may not be cited except as provided by
Minn. Stat. § 480A.08, subd. 3 (1996).
STATE OF MINNESOTA
IN COURT OF APPEALS
State of Minnesota,
Stephen Lee Farr,
Filed December 22, 1998
Ramsey County District Court
File No. KO-97-3243
Hubert H. Humphrey III, Attorney General, 1400 NCL Tower, 445 Minnesota Street, St. Paul, MN 55101; and
Susan Gaertner, Ramsey County Attorney, Mark Nathan Lystig, Assistant County Attorney, 50 West Kellogg Boulevard, Suite 315, St. Paul, MN 55102 (for respondent)
John M. Stuart, State Public Defender, Marie L. Wolf, Assistant State Public Defender, 2829 University Avenue Southeast, Suite 600, Minneapolis, MN 55414 (for appellant)
Considered and decided by Amundson, Presiding Judge, Klaphake, Judge, and Holtan, Judge.[*]
Appellant challenges his conviction for possession of crack cocaine on the grounds of insufficient evidence. We affirm.
On October 2, 1997 at approximately 4:00 p.m., Officer Michael Davis was on his way to work when he saw Stephen Farr driving his vehicle southbound on Edgerton. Officer Davis was aware of a probable cause pick-up order for Farr from the prior evening. Officer Davis called in to be sure his information was accurate and contacted his partner Officer Jeffrey Dick. In the meantime, Farr picked up a few passengers and was heading southbound on Case when Officer Dick pulled him over.
Officer Dick did a pat down search of Farr and was about to handcuff him when a plastic baggie dropped from Farr's hand. Officer Dick placed Farr in the squad car and then returned for the baggie. A subsequent test proved that the baggie contained crack cocaine. The district court found that the testimony of Farr and his witness Quinton Green conflicted with the two officers' testimony. Additionally, the district court determined that the officers' testimony was more credible than either Farr's or Green's.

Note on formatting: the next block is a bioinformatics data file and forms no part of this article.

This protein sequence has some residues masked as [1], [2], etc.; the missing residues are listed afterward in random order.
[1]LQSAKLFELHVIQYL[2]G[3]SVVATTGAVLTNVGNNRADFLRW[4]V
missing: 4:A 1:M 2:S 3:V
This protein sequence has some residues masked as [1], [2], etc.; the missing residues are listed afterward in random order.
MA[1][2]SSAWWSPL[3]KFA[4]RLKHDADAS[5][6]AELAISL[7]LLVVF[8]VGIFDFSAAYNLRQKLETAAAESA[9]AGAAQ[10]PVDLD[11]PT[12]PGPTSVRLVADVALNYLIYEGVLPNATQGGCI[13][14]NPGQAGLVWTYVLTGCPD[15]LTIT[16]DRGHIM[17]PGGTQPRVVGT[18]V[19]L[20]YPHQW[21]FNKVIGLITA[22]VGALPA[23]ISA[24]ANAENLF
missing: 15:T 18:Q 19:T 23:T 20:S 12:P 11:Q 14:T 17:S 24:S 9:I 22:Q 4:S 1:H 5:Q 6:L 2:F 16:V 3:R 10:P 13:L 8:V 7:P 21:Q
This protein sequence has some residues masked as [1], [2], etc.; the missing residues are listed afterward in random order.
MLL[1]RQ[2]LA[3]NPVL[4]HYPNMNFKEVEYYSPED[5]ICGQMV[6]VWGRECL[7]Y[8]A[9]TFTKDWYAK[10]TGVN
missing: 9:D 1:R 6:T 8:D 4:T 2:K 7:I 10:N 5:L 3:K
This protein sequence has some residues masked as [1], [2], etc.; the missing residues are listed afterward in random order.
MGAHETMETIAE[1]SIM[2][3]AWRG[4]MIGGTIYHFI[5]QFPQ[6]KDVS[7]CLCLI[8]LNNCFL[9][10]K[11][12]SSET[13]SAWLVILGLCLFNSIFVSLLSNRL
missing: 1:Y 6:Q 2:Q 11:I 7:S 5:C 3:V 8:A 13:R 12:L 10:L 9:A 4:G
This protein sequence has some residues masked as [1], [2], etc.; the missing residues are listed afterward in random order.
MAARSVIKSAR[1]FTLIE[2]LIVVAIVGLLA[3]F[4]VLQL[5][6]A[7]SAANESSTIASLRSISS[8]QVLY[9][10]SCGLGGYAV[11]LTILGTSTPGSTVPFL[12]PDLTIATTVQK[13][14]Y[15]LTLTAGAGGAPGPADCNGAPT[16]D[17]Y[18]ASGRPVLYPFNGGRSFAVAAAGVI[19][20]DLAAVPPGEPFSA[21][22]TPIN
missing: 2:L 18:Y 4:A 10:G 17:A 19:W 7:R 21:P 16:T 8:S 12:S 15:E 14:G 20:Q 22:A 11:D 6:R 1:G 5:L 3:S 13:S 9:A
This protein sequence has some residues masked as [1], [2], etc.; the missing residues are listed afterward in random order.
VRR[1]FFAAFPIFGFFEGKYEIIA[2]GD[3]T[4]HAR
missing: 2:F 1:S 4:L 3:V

In reviewing the sufficiency of evidence supporting a conviction, an appellate court does not retry the facts. Rather, this court is limited to an analysis of the record to determine whether the evidence, viewed in a light most favorable to the conviction, was sufficient to permit the trier of fact to reach the verdict. State v. Webb, 440 N.W.2d 426, 430 (Minn. 1989) (citations omitted).
Evidence is sufficient to support a conviction if, given the facts in the record, the fact finder could reasonably determine the defendant committed the crimes for which he or she was convicted. State v. Wilson, 535 N.W.2d 597, 605 (Minn. 1995). Further, where the facts and legitimate inferences drawn from the facts could reasonably lead the fact finder to conclude that a defendant is guilty, the conviction should not be disturbed. State v. Bias, 419 N.W.2d 480, 484 (Minn. 1988).
Farr challenges the district court's finding that the crack cocaine belonged to him, claiming that he was never in possession of the baggie. Green, a passenger in the car, corroborates most of Farr's version of events, but this version conflicts with most of the officers' testimony. Because this decision was based on the district court's determination of witness credibility our standard of review is limited. This court must assume the trier of fact believed the state's witness(es), while disbelieving evidence to the contrary. State v. Moore, 438 N.W.2d 101, 108 (Minn. 1989). The record provides sufficient evidence to support the conviction. Therefore, we affirm Farr's conviction for possession of a controlled substance under Minn. Stat. § 152.025 subd. 2(1) and 3(a) (1996).
[*]Retired judge of the district court, serving as judge of the Minnesota Court of Appeals pursuant to Minn. Const. art. VI, § 10.